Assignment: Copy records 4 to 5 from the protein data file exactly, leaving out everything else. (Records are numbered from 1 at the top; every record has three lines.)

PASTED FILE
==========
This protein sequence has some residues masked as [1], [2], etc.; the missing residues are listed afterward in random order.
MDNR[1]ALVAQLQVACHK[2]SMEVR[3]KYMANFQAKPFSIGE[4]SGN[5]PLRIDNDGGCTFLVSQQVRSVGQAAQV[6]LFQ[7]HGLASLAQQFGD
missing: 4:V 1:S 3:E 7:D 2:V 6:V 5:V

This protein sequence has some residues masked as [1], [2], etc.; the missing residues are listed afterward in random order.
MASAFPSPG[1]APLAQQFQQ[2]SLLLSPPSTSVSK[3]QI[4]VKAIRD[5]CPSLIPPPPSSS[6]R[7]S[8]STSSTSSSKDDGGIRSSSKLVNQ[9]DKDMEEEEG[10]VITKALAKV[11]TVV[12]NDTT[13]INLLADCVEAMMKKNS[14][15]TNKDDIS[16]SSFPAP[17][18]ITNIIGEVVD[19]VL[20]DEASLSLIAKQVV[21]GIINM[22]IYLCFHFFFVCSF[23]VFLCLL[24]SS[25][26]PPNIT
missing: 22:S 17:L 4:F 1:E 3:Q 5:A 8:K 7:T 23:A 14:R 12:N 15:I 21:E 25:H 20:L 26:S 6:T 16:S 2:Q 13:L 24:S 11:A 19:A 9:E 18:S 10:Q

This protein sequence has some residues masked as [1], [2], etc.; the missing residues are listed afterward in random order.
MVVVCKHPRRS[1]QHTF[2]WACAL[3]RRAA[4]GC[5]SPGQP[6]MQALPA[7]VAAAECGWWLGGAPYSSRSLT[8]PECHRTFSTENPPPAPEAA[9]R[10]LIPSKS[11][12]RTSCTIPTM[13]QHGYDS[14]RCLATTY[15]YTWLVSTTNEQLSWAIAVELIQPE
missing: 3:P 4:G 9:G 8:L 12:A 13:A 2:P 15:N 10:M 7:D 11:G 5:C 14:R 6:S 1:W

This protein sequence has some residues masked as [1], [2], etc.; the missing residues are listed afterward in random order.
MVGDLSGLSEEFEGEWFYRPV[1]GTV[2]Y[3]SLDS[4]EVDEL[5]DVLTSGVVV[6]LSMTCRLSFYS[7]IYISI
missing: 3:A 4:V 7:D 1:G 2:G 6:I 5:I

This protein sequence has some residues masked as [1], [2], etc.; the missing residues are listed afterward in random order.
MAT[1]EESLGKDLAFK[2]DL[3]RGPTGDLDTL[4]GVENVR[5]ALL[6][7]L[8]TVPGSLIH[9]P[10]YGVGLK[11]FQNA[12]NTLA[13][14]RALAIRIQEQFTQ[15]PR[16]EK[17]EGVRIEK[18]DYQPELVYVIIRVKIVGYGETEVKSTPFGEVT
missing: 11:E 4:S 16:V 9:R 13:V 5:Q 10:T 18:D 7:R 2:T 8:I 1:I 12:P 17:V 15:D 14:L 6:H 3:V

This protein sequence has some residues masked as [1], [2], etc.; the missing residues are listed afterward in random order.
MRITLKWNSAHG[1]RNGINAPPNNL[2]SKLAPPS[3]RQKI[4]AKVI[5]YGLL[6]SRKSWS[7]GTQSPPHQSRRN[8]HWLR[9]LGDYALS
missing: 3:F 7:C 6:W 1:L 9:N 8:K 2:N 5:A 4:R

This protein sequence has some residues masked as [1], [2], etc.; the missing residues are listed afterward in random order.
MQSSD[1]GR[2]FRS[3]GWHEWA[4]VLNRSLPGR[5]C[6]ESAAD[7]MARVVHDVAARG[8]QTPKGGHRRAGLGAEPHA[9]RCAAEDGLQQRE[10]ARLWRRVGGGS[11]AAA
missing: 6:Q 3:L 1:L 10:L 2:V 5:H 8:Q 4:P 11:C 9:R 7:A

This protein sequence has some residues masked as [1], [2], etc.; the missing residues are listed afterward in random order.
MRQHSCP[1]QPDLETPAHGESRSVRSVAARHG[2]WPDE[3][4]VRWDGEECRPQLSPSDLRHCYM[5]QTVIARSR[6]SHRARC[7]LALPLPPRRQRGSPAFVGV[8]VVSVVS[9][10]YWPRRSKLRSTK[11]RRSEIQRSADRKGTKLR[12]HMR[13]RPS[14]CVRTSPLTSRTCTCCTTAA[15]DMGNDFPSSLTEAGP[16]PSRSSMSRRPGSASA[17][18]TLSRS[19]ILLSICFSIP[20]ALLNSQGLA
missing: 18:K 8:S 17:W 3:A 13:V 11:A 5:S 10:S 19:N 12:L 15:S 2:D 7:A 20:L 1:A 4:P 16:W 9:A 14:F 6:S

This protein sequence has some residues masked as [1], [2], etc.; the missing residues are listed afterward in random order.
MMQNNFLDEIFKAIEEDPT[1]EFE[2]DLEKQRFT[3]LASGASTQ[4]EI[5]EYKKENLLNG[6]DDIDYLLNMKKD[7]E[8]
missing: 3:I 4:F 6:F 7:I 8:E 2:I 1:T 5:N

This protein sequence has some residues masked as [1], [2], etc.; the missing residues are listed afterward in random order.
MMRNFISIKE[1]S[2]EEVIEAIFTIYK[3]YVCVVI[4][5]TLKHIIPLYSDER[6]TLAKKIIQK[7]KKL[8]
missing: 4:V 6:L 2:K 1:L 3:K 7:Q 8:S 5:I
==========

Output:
This protein sequence has some residues masked as [1], [2], etc.; the missing residues are listed afterward in random order.
MVGDLSGLSEEFEGEWFYRPV[1]GTV[2]Y[3]SLDS[4]EVDEL[5]DVLTSGVVV[6]LSMTCRLSFYS[7]IYISI
missing: 3:A 4:V 7:D 1:G 2:G 6:I 5:I

This protein sequence has some residues masked as [1], [2], etc.; the missing residues are listed afterward in random order.
MAT[1]EESLGKDLAFK[2]DL[3]RGPTGDLDTL[4]GVENVR[5]ALL[6][7]L[8]TVPGSLIH[9]P[10]YGVGLK[11]FQNA[12]NTLA[13][14]RALAIRIQEQFTQ[15]PR[16]EK[17]EGVRIEK[18]DYQPELVYVIIRVKIVGYGETEVKSTPFGEVT
missing: 11:E 4:S 16:V 9:R 13:V 5:Q 10:T 18:D 7:R 2:T 8:I 1:I 12:P 17:V 15:D 14:L 6:H 3:V